A random USB port in my hotel room.

When I was in DC a couple of weeks ago, I noticed that the lamps in my hotel room had USB ports in them, presumably for plugging in smart devices to recharge in the event that the traveler did not bring a power strip. Most hotels aren't known for offering a surplus of power outlets.

Seeing as how I was back in Washington, DC, called by some The City of Spies, I couldn't help but wonder how such a thing could be used offensively. Let's say I wanted to gig somebody's smartphone with some canned exploits and a malware package …

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Indian film industry brings out the big guns.

For a bit over ten years now, the movie industry has been complaining that piracy has been running rampant (it has) and cutting into their profit margins (even though they've been reporting record earnings consistently). There are more means of getting hold of illegal copies of anything than you have fingers: public and private websites, BitTorrent, other peer-to-peer file sharing services, FTP sites, your friends handing you copies... the list goes on and on. To date, aside from grabbing the IP addresses of the downloaders, running them to ground, and launching lawsuits not a whole lot has been done to …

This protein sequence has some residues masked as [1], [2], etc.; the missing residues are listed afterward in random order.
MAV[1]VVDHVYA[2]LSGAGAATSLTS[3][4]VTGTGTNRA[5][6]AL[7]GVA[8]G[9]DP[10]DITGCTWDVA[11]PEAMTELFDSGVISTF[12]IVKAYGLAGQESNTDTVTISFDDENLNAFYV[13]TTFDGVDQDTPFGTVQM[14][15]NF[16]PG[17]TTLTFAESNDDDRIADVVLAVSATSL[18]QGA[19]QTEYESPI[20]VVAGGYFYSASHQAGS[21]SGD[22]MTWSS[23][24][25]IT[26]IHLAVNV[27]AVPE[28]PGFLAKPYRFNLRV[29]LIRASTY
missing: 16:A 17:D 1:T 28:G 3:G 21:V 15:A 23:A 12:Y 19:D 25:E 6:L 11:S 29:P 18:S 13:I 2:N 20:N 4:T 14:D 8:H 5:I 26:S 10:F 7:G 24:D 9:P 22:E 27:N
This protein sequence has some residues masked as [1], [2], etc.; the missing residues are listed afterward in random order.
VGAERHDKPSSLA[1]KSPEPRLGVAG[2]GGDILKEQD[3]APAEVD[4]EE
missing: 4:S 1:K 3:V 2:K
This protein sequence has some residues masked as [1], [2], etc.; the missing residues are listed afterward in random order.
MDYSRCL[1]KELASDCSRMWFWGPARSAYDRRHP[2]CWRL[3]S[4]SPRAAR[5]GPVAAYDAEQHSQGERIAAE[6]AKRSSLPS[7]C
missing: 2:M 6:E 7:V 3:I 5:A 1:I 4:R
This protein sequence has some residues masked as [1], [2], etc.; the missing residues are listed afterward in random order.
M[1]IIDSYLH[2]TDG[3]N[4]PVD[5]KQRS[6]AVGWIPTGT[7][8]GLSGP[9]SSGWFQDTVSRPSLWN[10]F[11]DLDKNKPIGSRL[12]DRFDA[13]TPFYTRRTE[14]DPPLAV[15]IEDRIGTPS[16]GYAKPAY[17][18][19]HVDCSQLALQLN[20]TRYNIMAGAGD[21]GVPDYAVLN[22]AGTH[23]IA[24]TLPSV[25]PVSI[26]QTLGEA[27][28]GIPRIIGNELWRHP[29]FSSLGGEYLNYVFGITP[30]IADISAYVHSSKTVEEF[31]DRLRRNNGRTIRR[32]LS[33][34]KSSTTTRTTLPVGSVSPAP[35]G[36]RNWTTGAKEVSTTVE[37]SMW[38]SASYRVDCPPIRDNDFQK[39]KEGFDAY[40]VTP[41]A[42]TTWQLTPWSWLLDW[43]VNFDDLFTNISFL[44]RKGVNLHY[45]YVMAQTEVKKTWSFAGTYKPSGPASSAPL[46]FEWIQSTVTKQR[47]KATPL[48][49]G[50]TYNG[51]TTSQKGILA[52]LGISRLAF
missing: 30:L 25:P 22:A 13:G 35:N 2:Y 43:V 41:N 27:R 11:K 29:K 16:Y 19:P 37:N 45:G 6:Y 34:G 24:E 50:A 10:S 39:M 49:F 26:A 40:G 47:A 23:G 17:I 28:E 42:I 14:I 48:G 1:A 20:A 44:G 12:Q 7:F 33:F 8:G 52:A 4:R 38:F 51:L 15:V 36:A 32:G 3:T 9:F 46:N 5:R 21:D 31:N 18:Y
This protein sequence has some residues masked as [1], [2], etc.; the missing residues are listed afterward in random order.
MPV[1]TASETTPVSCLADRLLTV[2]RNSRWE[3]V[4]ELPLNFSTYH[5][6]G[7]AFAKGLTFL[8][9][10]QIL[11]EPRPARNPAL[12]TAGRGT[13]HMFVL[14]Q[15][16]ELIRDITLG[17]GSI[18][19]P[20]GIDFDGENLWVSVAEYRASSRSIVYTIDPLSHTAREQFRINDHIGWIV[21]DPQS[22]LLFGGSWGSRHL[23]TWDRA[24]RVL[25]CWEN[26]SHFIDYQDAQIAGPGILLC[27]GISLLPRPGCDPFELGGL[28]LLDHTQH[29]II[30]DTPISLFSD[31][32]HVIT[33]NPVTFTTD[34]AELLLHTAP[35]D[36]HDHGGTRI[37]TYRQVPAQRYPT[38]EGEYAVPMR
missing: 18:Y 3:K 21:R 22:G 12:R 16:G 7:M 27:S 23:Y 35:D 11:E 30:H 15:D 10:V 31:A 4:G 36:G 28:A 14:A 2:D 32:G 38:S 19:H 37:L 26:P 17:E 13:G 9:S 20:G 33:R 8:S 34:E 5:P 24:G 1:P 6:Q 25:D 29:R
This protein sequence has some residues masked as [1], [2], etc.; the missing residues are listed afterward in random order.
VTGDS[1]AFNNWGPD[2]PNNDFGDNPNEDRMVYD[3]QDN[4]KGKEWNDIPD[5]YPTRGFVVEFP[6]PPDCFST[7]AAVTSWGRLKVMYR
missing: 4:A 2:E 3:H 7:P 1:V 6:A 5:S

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B0rked into a brick.

As if it wouldn't be interesting enough at EuSecWest this week, another hardware attack has been discovered. This one is arguably nastier because it could conceivably cost the user quite a bit of money if someone hoses equipment by forcing a bad firmware flash. Rich Smith, who is the head of research into offensive technologies and threats at the HP Systems Security Lab (you know, they really could have come up with a more ominous name for their outfit) has developed a method in which an attacker can cause a permanent denial of service attack on a unit by finding …

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